Geometric Design - Horizontal Curve Design

Horizontal circular curves are used to join intersecting straight lines (or tangents). This section provides information relevant to simple circular curves. A simple circular curve is a constant radius arc used to join two tangents. Figure 1 shows the components of a simple circular curve.

Horizontal Curve Diagram
Figure 1: The components of a Simple Circular Curve


  • PI = Point of Intersection of back tangent and forward tangent.
  • PC or BC = Point of Curvature (Beginning of curve) – point of change from back tangent to circular curve.
  • PT or EC = Point of Tangency (End of curve) – point of change from circular curve to forward tangent.
  • LC = Long Chord – Total chord length, or long chord, from PC to PT in feet for the circular curve.
  • D = Degree of curvature. The central angle which subtends a 100 foot arc. The degree of curvature is determined by the appropriate design speed: Refer to AASHTO’s A Policy on Geometric Design of Highways and Streets, 1990.
  • ∆ or I = Total intersection (or delta) angle between back and forward tangents.
  • T = Tangent distance in feet. The distance between the PC and PI or the PI and PT.
  • L = Total length in feet of the circular curve from PC to PT measured along its arc.
  • E = External distance (radial distance) in feet from PI to the mid-point of the circular curve.
  • R = Radius of the circular curve measured in feet.
  • θ = Deflection angle from a tangent to a point on the circular curve.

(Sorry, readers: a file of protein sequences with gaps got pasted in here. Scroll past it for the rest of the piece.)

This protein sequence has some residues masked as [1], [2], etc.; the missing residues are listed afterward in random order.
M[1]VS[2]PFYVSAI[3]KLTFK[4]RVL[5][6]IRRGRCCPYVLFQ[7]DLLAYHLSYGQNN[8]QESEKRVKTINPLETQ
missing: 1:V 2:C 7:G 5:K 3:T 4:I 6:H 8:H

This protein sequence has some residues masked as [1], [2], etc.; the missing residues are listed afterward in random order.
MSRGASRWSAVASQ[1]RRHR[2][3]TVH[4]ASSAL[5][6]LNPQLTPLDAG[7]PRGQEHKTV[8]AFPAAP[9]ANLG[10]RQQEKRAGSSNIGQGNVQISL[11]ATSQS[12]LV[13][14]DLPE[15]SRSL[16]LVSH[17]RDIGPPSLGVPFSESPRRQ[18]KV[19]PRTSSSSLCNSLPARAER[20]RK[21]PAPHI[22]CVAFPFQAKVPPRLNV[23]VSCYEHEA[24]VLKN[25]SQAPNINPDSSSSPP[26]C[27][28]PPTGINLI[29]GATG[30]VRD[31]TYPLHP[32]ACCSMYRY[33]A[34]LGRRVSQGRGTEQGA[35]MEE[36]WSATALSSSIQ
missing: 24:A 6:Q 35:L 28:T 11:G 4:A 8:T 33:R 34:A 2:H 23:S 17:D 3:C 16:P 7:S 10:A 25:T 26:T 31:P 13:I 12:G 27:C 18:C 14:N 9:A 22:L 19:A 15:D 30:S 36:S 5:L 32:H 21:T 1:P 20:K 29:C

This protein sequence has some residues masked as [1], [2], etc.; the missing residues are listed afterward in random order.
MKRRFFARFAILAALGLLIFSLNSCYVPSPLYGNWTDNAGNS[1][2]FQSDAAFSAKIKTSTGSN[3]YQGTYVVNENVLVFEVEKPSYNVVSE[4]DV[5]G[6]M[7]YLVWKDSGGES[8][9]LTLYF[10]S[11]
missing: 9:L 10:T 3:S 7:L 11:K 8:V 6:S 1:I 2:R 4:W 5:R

• \Delta \over 2 = Deflection angle for full circular curve measured from tangent at PC or PT.
  • C = Chord length in feet, where a chord is defined as a straight line connecting any two points on a curve.
  • S = Arc length in feet along a curve.
  • MO or HSO = Middle ordinate. Length of the ordinate from the middle of the curve to the LC.
  • RP or O = Radius point, or the center of the curve.
  • POT = (any) point on the tangent
  • POC = (any) point on the curve
  • MPC = The midpoint of the curve (not shown on above image)

Equations to use:

Given two variables, all others can be solved for (depending on how you rearrange the equations).

R = {{18000\over \pi}\over D} = {50\over {sin\left(D\over 2\right)}} = {5729.578\over D}
L = {R*I_{Radians}} = {100\left(\Delta\over D\right)} = {2\pi RI\over 360º}
I = \Delta = {D \times \left(L\over 100\right)}
T = R\times tan{\left(\Delta\over 2\right)}
E = {T\times tan\left(\Delta\over 4\right)} = {R\left(sec{\Delta\over 2} - 1\right)} = {R\times tan{\Delta\over 2}tan{\Delta\over 4}}
MO = {R\left(1-cos{\Delta\over 2}\right)} = {{LC\over 2}tan{\Delta\over 4}}
LC = {2R\times sin{\Delta\over 2}} = {2T\times cos{\Delta\over 2}}
D = {{18000\over \pi}\over R}
C = {2\times R\times sin\theta}
S = {{200 \over D}arcsin{C \over {2R}}}

Tangent offset Formulas:
x_{approximate} = {y^2\over{2R}}
x_{exact} = {R-\sqrt{R^2-Y^2}}


  1. Iowa Department of Transportation



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